Searching over 5,500,000 cases.


searching
Buy This Entire Record For $7.95

Download the entire decision to receive the complete text, official citation,
docket number, dissents and concurrences, and footnotes for this case.

Learn more about what you receive with purchase of this case.

Graham v. Coca-Cola Consolidated Inc.

United States District Court, N.D. Indiana, South Bend Division

December 12, 2019

DEANN GRAHAM, Plaintiff,
v.
COCA-COLA CONSOLIDATED, INC., Defendant.

          OPINION AND ORDER

          DAMON R. LEICHTY JUDGE, UNITED STATES DISTRICT COURT.

         Ms. DeAnn Graham filed a pro se complaint against her former employer, Coca-Cola Consolidated, Inc., alleging claims of discrimination and retaliation under Title VII of the Civil Rights Act of 1964. Coca-Cola has moved to dismiss the complaint pursuant to Fed.R.Civ.P. 12(b)(6), claiming Ms. Graham's complaint fails to state a claim upon which relief can be granted and falls short of the requirements of Fed.R.Civ.P. 8 and 10. In the alternative, Coca-Cola requests a more definite statement. The court now denies both motions.

         BACKGROUND

         Accepting all well-pleaded allegations as true and taking all reasonable inferences in Ms. Graham's favor, the following facts emerge. Ms. Graham began working at Coca-Cola in May 2016 as a merchandiser. ECF 1-1 at 7. She performed well in her position. She never received any oral or written warnings, completed her required trainings, and generally received excellent praise from her immediate supervisor, Aaron Ridge. Id.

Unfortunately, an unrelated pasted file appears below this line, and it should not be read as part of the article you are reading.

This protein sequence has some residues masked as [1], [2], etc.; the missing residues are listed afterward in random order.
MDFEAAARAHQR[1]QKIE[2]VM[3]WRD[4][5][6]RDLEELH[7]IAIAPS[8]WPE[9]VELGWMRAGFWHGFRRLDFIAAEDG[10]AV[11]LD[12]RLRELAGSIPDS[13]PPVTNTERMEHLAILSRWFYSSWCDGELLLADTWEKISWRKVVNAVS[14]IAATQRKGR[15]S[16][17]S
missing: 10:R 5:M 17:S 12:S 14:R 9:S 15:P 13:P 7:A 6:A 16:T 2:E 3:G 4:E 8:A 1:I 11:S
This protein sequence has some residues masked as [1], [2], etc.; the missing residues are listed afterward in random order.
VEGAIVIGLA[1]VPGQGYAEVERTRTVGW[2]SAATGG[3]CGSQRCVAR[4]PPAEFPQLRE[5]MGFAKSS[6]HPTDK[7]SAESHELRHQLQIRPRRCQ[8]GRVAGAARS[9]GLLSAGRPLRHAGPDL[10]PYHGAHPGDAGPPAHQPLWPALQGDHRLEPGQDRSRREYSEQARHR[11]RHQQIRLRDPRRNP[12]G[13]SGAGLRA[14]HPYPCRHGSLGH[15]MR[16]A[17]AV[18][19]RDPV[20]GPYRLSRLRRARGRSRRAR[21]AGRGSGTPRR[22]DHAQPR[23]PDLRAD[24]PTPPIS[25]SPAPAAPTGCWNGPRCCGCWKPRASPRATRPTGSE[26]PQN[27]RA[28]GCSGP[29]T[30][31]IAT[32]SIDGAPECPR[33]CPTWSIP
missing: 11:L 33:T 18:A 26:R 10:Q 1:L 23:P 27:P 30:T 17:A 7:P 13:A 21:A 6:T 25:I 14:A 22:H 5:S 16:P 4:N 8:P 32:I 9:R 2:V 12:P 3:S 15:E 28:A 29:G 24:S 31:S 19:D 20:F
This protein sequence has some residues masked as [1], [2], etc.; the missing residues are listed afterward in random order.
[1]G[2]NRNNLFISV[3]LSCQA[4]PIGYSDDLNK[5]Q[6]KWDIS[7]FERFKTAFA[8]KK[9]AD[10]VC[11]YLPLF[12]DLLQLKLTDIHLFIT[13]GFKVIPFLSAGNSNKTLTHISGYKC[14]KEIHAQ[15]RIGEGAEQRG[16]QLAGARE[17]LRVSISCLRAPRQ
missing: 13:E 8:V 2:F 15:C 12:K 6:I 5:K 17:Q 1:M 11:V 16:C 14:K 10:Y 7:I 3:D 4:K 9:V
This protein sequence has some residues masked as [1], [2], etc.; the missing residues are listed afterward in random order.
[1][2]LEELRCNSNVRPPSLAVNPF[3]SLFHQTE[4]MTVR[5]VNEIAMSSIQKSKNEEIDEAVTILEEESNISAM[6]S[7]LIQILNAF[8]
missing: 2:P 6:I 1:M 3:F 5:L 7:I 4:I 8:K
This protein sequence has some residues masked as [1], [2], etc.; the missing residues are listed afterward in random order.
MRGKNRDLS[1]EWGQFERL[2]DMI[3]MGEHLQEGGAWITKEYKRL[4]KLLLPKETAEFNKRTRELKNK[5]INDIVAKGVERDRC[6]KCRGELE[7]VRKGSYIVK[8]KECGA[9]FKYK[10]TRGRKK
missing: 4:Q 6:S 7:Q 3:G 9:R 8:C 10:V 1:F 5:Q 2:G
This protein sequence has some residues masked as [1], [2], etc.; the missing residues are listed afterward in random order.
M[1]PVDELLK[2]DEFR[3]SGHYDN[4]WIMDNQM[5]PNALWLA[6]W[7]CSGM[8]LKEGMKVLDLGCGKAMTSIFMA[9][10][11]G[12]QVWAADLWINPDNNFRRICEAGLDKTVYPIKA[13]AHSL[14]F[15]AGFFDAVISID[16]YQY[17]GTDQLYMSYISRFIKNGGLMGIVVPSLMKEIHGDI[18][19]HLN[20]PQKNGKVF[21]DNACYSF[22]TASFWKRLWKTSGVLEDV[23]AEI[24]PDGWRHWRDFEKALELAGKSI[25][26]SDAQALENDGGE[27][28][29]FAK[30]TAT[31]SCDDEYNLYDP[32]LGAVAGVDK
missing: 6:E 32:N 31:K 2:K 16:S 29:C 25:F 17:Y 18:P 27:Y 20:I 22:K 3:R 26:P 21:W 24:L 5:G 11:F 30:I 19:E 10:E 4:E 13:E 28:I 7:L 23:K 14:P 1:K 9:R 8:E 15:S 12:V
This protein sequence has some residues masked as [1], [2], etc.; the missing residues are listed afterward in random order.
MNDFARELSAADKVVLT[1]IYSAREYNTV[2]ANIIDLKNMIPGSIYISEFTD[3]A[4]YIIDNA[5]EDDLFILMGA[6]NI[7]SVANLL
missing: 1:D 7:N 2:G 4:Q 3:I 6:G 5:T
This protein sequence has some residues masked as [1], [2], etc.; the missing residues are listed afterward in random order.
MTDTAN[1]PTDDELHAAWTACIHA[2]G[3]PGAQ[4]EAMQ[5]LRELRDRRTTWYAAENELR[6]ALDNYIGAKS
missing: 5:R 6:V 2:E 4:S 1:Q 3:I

In January 2018, Ms. Graham began to complain about a decrease in her pay rate. Id. at 8. She told her supervisor, Aaron Ridge, that she was unable to make ends meet with the new pay rate. Id. Despite the pay decrease, Ms. Graham continued with the company. Around this time, William Leinart joined management. Id. Ms. Graham complains that she began to experience retaliation after complaining of her pay rate and that it escalated after Mr. Leinart arrived at Coca-Cola. Id.

         On March 7, 2018, Ms. Graham had a meeting with several members of management, including Mr. Ridge. Id. The purpose of this meeting was to discuss racially insensitive remarks made by Mr. Ridge about African-Americans at the company. Id.

         Three days after her meeting with management, March 10, 2018, Ms. Graham was informed that she was being terminated for insubordination. Id. Ms. Graham was told that she had not completed her mandatory safety class. Id. at 7. In response, Ms. Graham informed Coca-Cola that she had completed her most recent safety class, due March 1, 2018 (id. at 10) and did not have another class due until March 31, 2018 (id. at 7).

         Ms. Graham believed that her termination was retaliation for reporting Mr. Ridge's comments. Id. at 8. She timely filed a charge with the Indiana Civil Rights Commission (id. at 2-3) alleging retaliation and discrimination on the basis of her sex, race, and age (id.). Ms. Graham received her right-to-sue letter from the EEOC on February 23, 2019. ECF 1 at 1. Ms. Graham then filed this timely complaint alleging discrimination and retaliation. ECF 1-1.